Edgar Degas exhibition in Paris at the Musée d’Orsay until February 25th: a rare occasion to enjoy his striking paintings on women and alcohol.2018/2/15

Beyond his famous ballerinas’ paintings, this exhibition is the occasion to discover several of his paintings revealing the toughness of life at the time.


For the 100th anniversary of Edgar Degas death( born Hilaire Germain Edgar de Gas), French painter, sculptor, printmaker and photographer, the Orsay Museum pays him a tribute until February 25th with an exceptionnal exhibition combining sketches, charcoal, pastels & red chalks drawings.
The work is presented along with Paul Valéry text “Degas, Danse, Dessin” who was a closed friend of the artist.
The friendship between Degas and Valéry lasting more than twenty years resulted in an essay published by Editions Vollard in 1937, Degas Danse Dessin. Both intimate and universal, it conveys a poetic, fragmentary image of the painter’s personality and his art, and a kind of meditation on the creative process.

If Degas is well known by a large public for his pictorial representations of young ballerinas, confined interiors or his bronze sculptures, others types of work gained mondial recognition and notoriety.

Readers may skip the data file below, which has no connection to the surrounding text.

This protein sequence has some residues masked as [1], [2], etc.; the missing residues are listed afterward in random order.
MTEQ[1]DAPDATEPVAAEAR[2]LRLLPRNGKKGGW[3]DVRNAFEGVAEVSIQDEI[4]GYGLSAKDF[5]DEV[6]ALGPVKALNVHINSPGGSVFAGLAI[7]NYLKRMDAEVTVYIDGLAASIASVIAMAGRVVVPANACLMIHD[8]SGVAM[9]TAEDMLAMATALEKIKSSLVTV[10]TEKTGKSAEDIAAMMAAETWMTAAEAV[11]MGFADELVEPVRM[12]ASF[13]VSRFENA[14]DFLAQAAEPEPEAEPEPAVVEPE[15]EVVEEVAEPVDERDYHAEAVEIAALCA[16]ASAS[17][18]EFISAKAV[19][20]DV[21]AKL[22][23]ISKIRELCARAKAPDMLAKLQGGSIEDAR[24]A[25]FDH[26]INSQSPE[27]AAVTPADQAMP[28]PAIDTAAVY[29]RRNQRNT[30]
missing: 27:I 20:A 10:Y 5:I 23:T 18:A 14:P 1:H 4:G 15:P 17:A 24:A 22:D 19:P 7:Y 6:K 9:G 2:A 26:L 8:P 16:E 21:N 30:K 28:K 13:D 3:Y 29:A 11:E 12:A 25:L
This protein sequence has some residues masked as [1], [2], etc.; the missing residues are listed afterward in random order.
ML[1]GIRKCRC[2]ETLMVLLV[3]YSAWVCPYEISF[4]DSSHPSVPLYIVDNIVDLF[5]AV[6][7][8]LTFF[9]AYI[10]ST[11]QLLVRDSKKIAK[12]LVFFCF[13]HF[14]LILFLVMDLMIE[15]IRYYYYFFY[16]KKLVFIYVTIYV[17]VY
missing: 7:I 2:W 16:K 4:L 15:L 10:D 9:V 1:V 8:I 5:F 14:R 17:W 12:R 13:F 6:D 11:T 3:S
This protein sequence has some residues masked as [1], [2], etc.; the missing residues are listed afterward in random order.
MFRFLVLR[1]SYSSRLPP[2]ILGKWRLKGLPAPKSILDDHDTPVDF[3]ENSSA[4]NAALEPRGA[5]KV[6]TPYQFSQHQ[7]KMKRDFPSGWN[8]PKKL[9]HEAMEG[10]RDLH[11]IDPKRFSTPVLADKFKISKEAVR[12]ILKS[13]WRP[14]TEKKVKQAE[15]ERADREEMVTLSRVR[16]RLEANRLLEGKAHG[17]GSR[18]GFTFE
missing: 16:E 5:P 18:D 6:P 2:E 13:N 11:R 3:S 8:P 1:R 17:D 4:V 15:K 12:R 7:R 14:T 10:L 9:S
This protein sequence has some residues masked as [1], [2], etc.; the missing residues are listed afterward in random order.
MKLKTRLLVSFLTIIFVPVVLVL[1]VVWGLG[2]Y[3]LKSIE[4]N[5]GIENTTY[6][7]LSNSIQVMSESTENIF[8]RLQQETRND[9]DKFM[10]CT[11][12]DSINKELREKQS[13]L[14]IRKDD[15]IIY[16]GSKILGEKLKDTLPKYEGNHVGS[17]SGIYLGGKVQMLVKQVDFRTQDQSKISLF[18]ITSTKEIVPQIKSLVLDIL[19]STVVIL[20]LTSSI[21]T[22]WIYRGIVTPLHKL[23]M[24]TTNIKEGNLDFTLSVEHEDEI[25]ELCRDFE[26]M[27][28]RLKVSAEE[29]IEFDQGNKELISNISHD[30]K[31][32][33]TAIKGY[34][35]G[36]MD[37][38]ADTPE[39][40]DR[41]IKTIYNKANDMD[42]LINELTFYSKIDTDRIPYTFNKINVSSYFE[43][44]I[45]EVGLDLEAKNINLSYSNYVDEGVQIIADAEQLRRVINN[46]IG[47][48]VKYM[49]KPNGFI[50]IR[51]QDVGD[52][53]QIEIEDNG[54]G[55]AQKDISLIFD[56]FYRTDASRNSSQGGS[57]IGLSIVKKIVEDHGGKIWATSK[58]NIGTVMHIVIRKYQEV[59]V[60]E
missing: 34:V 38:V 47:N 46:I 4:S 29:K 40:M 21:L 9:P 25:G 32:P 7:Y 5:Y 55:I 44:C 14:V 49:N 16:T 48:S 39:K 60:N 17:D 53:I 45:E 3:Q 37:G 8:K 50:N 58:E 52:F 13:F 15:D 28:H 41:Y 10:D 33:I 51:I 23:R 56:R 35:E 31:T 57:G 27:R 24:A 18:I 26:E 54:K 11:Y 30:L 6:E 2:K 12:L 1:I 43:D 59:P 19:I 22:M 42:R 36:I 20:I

Among them, those depicting women and alcohol, which have earned the esteem of many historians.

The vast majority of women living in the 19th century in Paris were from very poor backgrounds and were finding comfort in cafés, popular dancing halls of the capital.
There, they could drink without fear of judgement, absinthe and wine. A free attitude magnified by Degas in his compositions.


Privileged witness of a fast changing world encompassing strong inegalities and contrasts.
This banker’s son saw Champagne bubbling and endlessly flowing in the National Opera backstage, uper class salons or horse competitions but also captured the despair of an era, and the use of the “green fairy” (refering to absinthe, a liquor made of anise, mint, flowers & leaves extracts) as an anti-depressant and drug for working-class women ( the so-called “grisettes”) loners, milliners and dressmakers.

9h30 to 18h from Tuesday to Sunday
9h30 to 21h45 on Thursday
Closed every Mondays

(source La Revue du Vin de France February 2018)

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